From February 1998 to January 1999, 106 red deer in the Autonomic Organism National Park “Quintos de Mora” (Toledo, central Spain) were evaluated to determine the prevalence and dynamics of infection with Hypoderma sp. by detection of subcutaneous larvae. Between six and 13 deer shot in selective hunting were examined monthly. Hypoderma sp. larvae were detected throughout the period except in June, July and August of 1998. Excluding the period during which no subcutaneous larvae were detected, the number of animals sampled was 80 (52 males and 28 females), belonging to three age classes: 12 calves (<1-yr-old), 19 yearlings (1-yr-old), and 49 adults (2- to 10-yr-old). All the third instar (L3) collected were identified as H. actaeon. Total prevalence during the period of larval detection was 61%. Prevalence in yearling and adult deer shot during the official hunting season was 89%. Monthly prevalence increased from September to January and decreased from February to May. In September and October, a small percentage of larvae were classified as first instar (L1). The rest of larvae collected between September and December were second instar (L2). Third instar (L3) predominated in January and February and was the only stage collected from March to May. Intensity ranged from 1 to 145 larvae. Intensities were >100 larvae in 6% of animals. Possible relationships of intensity or prevalence of infection with sex or age of the animals were evaluated. Significant differences in prevalence were observed among different host age classes. Prevalence was higher in yearlings (84%) than in adults (63%) and lowest in calves (17%).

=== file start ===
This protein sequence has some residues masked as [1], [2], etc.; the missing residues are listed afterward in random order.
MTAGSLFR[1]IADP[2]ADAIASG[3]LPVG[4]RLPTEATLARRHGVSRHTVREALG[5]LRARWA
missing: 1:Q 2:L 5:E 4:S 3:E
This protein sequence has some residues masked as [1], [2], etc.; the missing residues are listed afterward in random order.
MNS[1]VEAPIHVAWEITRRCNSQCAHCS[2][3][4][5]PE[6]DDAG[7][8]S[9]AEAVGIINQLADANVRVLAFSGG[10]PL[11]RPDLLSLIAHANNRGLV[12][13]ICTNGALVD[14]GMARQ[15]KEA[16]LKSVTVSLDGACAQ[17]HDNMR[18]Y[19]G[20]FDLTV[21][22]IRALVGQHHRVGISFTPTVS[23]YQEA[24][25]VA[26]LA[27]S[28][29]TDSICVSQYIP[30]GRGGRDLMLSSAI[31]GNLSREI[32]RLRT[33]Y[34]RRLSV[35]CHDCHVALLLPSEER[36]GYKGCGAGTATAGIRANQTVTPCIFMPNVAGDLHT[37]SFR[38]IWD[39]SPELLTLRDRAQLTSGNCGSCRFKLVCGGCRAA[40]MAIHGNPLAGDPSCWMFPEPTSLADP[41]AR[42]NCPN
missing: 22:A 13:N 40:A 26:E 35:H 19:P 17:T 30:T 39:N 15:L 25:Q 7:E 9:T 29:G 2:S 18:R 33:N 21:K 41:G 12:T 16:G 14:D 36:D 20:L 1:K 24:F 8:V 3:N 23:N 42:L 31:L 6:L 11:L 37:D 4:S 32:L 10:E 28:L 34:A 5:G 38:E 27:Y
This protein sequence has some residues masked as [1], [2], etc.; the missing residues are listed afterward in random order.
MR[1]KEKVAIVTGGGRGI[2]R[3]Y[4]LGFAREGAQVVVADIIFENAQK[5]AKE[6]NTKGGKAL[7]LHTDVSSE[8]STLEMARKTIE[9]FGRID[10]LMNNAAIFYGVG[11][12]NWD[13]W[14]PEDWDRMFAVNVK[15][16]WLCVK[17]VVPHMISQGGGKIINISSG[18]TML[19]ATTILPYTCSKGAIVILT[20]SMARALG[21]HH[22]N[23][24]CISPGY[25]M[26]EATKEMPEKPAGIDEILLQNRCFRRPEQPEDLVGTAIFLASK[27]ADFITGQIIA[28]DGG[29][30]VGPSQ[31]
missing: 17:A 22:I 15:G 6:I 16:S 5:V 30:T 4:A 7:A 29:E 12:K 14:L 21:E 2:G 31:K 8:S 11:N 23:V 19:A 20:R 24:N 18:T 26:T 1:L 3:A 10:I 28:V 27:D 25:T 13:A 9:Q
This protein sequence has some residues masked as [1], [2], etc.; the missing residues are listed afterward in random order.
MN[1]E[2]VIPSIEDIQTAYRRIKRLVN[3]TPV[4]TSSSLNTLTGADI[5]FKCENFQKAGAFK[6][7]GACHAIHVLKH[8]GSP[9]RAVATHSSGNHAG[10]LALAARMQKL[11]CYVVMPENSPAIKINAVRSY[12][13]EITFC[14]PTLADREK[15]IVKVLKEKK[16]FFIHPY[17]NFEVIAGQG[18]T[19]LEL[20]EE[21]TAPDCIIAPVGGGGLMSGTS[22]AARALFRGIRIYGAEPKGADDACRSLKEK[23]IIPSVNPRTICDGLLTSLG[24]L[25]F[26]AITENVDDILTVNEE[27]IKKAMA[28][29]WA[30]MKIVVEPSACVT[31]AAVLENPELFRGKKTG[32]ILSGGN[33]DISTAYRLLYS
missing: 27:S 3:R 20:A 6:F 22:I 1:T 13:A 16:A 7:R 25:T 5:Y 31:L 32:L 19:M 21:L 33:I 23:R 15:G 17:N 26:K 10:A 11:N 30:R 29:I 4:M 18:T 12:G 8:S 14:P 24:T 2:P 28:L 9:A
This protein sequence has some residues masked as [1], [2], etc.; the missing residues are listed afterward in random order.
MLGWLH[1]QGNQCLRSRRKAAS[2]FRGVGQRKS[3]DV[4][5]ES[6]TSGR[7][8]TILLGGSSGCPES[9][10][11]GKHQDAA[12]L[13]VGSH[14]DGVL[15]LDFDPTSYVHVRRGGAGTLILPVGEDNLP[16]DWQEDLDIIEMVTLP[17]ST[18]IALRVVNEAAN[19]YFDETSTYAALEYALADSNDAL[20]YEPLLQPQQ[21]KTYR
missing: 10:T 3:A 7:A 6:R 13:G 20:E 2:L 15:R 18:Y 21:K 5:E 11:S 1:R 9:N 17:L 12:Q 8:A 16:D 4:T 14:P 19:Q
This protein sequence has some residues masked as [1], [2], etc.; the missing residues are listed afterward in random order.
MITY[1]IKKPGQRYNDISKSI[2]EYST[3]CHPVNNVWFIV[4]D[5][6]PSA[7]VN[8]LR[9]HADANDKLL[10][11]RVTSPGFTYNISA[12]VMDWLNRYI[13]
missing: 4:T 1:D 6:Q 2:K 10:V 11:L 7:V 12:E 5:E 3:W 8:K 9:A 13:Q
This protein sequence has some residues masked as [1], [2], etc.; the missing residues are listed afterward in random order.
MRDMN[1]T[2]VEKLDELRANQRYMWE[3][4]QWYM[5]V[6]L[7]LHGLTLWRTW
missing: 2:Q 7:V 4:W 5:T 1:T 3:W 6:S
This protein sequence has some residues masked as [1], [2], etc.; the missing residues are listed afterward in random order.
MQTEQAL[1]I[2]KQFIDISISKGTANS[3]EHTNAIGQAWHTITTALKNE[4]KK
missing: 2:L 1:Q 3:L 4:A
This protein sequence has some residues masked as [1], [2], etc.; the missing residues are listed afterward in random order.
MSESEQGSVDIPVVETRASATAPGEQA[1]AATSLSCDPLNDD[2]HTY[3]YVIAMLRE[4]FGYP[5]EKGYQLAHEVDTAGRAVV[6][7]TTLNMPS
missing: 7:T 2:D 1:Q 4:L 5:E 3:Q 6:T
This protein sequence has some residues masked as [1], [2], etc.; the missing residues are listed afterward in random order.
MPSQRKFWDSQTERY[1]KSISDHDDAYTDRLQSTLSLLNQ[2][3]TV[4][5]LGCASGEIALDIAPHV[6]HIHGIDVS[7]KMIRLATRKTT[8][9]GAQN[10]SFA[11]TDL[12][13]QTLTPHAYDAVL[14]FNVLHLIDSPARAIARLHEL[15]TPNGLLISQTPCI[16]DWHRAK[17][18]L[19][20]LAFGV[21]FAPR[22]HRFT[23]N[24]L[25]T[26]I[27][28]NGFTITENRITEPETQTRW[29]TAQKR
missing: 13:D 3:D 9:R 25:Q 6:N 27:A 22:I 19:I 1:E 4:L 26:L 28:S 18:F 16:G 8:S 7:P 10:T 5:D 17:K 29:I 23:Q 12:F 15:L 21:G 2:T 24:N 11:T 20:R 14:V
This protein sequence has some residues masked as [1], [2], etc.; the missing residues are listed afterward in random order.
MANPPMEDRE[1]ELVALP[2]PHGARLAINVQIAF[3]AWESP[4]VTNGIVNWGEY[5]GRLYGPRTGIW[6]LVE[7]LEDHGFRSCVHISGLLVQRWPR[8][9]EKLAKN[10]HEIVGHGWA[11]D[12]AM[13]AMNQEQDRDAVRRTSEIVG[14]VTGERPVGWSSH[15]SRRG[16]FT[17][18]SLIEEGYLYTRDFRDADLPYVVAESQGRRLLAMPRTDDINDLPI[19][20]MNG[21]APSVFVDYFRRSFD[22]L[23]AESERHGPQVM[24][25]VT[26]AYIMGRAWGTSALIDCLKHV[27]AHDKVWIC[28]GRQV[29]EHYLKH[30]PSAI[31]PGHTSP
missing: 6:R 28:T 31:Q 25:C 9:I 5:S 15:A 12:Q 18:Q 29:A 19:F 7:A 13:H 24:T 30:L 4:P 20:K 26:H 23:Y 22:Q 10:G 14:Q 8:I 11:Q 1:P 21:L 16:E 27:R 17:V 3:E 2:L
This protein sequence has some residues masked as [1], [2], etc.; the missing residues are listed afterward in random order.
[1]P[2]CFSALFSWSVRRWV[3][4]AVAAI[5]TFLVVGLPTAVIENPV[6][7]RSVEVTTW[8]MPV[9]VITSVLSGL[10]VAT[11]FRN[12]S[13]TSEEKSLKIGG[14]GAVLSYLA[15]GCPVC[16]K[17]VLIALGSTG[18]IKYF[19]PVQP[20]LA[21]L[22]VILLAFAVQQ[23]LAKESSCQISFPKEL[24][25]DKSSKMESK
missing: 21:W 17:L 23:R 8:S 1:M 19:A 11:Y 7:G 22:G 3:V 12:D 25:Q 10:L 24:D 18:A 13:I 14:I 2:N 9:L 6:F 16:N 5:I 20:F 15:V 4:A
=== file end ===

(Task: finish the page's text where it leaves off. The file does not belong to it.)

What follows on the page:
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Vol. 37 • No. 2